Marianne and Marcus Wallenberg Foundation has granted SEK 96 million to be shared by 16 research projects studying the impact of artificial intelligence and autonomous systems on our society and our behavior. Helena Lindgren at Umeå University is research leader for one of the projects with focus on the role of digital companies in managing stress.
Text: Ingrid Söderbergh
Helena Lindgren, Professor, Computing Science.
ImageMattias Pettersson, Foto: Mattias Pettersson
More and more often, we encounter digital assistants intended to help us with different services such as banking and online purchases. These are based on artificial intelligence, but so far, the functionality is limited and mainly used for simple tasks. Even so, people still get an impression of the assistant as a social actor.
As the technology evolves and becomes more advanced, the digital assistant may move to a more influential role, such as coach, everyday company or companion, for example to assist in behavioral changes to improve the user’s health. There are special ethical aspects to consider here, and it is unclear how a person will relate to a social digital companion.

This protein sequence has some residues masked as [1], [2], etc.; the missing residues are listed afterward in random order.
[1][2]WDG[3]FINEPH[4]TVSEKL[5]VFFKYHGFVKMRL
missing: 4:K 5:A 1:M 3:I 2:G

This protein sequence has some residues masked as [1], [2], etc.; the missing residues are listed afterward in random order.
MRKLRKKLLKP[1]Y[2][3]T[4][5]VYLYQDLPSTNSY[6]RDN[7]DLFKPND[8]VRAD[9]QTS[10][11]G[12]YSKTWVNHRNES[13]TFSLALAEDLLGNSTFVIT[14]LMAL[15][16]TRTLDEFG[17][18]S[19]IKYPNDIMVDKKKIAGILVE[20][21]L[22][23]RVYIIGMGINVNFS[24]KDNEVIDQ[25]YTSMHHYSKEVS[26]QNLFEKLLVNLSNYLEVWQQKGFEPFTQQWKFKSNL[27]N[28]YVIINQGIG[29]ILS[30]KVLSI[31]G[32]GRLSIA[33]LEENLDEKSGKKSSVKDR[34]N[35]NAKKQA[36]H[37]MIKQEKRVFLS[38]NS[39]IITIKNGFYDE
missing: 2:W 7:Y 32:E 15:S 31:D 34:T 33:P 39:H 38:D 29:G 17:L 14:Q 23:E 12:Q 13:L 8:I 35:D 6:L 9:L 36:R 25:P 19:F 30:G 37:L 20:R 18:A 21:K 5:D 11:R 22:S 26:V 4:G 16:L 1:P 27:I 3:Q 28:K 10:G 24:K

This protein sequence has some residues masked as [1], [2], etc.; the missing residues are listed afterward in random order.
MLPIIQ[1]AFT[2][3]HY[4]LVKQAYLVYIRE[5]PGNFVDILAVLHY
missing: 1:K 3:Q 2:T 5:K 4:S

In this project, led by Helena Lindgren at Umeå University, special focus is placed on digital companions used to manage stress-related ill-health and exhaustion, as these are a growing problem for an increasingly large part of the population.
The expected outcome is an increased understanding for how socially intelligent digital companions can affect people’s emotional well-being, and for the digital companion’s potential role in managing stress in everyday activities.
The project is part of the national program WASP-HS, founded by Marianne and Marcus Wallenberg Foundation.